Roy Choi’s Birria Recipe – Mexican Stew

Some posts on this site contain affiliate links, meaning if you book or buy something through one of these links, I may earn a small commission (at no extra cost to you!). Read the full disclosure policy here.

This authentic Mexican birria recipe from the guy who made Korean tacos “a thing” is so easy to make and can be done on the barbecue.

One of my favourite things to do in the summer is sit out on our back patio and read.

It can be dangerous because if I find a good book it means I forget that perhaps I also need to fit work into my day.

When I picked up Roy Choi’s L.A. Son: My Life, My City, My Food I had no idea it capture my attention and leave me sunburnt from hours under the sun reading the story of his crazy life and the food that reflected his story.

I had heard about Roy Choi years ago but didn’t know much about him.

Other than that Korean taco guy but he piqued my curiosity on the last season on Top Chef when he lambasted everyone for their medicore tacos with a bluntness that I appreciated and thought was hilarious:

Y’all fucked this shit up.

If you were in my kitchen man this would be a point where we go in the walk in and we start straight talkin.

This was the single best moment of Top Chef – who cares who won.

Roy Choi has had an interesting life. I don’t want to give too much away but he has risen and fallen so many times.

But what is special about the book is his honesty, about himself, his parents and a childhood so different from my own.
 

MAKE IT AT HOME: Spanish Beef Stew

 
And in some ways I’m jealous that he was able to pinpoint food that represents different moments in his life.

Despite having no Latin American heritage I’m always drawn to food in this area of the world.

So while Roy Choi had some great recipes from around the world I wanted to try the Mexican goat birria recipe first.
 
 

Roasted vegetables for this birria recipe from Riding Shotgun LA's Roy Choi is easy to make. Traditionally with goat it can also be made with beef.
Roasting goat for this this birria recipe from Riding Shotgun LA's Roy Choi is easy to make. Traditionally with goat it can also be made with beef.


The recipe is quite simple, first you toast all of the ingredients and then they are stewed for a couple of hours.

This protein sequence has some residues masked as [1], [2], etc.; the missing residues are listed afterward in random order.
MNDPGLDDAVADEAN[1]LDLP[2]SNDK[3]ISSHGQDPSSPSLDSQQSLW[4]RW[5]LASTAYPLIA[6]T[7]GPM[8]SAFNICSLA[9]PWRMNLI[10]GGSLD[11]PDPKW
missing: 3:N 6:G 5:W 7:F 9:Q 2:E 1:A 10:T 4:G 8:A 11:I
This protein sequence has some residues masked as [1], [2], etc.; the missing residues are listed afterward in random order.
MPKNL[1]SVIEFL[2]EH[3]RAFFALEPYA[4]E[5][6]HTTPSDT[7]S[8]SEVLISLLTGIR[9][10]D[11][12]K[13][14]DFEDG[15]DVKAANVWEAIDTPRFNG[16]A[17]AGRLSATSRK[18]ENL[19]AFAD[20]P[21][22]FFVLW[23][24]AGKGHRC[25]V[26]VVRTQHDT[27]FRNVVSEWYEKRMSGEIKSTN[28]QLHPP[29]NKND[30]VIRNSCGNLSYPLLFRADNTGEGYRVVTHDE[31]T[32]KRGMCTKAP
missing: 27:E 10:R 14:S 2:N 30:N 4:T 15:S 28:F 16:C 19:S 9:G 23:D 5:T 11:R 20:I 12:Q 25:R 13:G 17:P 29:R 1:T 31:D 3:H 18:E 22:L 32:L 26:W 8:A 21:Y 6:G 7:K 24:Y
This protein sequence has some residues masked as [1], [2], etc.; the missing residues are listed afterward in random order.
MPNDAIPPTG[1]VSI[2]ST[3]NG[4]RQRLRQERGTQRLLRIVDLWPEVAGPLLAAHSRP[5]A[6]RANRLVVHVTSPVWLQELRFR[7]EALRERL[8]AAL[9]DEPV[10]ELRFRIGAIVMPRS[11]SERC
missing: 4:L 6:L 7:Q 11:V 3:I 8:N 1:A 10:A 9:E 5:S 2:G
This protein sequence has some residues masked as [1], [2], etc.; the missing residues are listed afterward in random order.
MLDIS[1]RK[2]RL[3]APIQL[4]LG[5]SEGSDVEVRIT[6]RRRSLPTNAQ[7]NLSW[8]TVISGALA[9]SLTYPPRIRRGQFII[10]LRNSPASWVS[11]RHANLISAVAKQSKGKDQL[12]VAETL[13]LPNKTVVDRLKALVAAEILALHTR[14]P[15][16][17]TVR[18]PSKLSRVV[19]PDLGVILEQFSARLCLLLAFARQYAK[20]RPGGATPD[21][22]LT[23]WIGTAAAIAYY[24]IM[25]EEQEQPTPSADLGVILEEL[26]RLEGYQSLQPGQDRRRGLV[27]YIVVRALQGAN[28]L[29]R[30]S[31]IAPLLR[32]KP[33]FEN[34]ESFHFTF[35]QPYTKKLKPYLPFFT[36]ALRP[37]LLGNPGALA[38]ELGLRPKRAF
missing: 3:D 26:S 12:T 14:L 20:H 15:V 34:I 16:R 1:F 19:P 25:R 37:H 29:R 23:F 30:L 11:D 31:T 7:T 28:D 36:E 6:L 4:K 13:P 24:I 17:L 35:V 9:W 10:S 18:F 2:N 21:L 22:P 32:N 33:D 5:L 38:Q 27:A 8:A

If you don’t like goat it is perfectly acceptable to substitute other meat such as beef or pork, which may be easier to find in some areas.

This birria recipe from Riding Shotgun LA's Roy Choi is easy to make. Traditionally with goat it can also be made with beef.


And while I promised Dave this would be his day off I did ask for help squeezing lime.

avocado and chili


And I also asked if he could prepare some avocado for the dish.

As a chef he interpreted that as preparing a beautiful plate with freshly made chili oil.

I’m not going to complain.

This birria recipe from Riding Shotgun LA's Roy Choi is easy to make. Traditionally with goat it can also be made with beef.


After toasting some tortillas it’s really a simple dish.

Mexican Birria Recipe

This birria recipe from Riding Shotgun LA's Roy Choi is easy to make. Traditionally with goat it can also be made with beef.
Cinco de Mayo recipes like birria on tacos are quick to make and everyone will love them.

Roy Choi's Birria Recipe - Mexican Stew

Yield: 8-10 servings
Prep Time: 15 minutes
Cook Time: 45 minutes
Total Time: 1 hour

This authentic Mexican birria recipe from the guy who made Korean tacos “a thing” is so easy to make and can be done on the barbecue.

Ingredients

  • 4 dried guajillo chiles
  • 2 dried ancho chiles
  • 3 cloves garlic peeled
  • 1/4 cup onion chopped
  • 1 habanero pepper
  • 1 green onion
  • 1/4 teaspoon cumin seeds
  • 1/2 teaspoon dried oregano
  • 3 whole cloves
  • 1 1/2 tablespoon cider vinegar
  • 1 teaspoon dark brown sugar
  • 1/2 cup water
  • 2 1/2 lbs goat stewing meat cut into 1-2 inch cubes
  • 2 tomatoes

Instructions

  1. On barbecue toast chiles in a cast iron pan over medium heat until they begin to smoke and char on each side. Transfer to a plate and once they are cooled remove some or all of the seeds.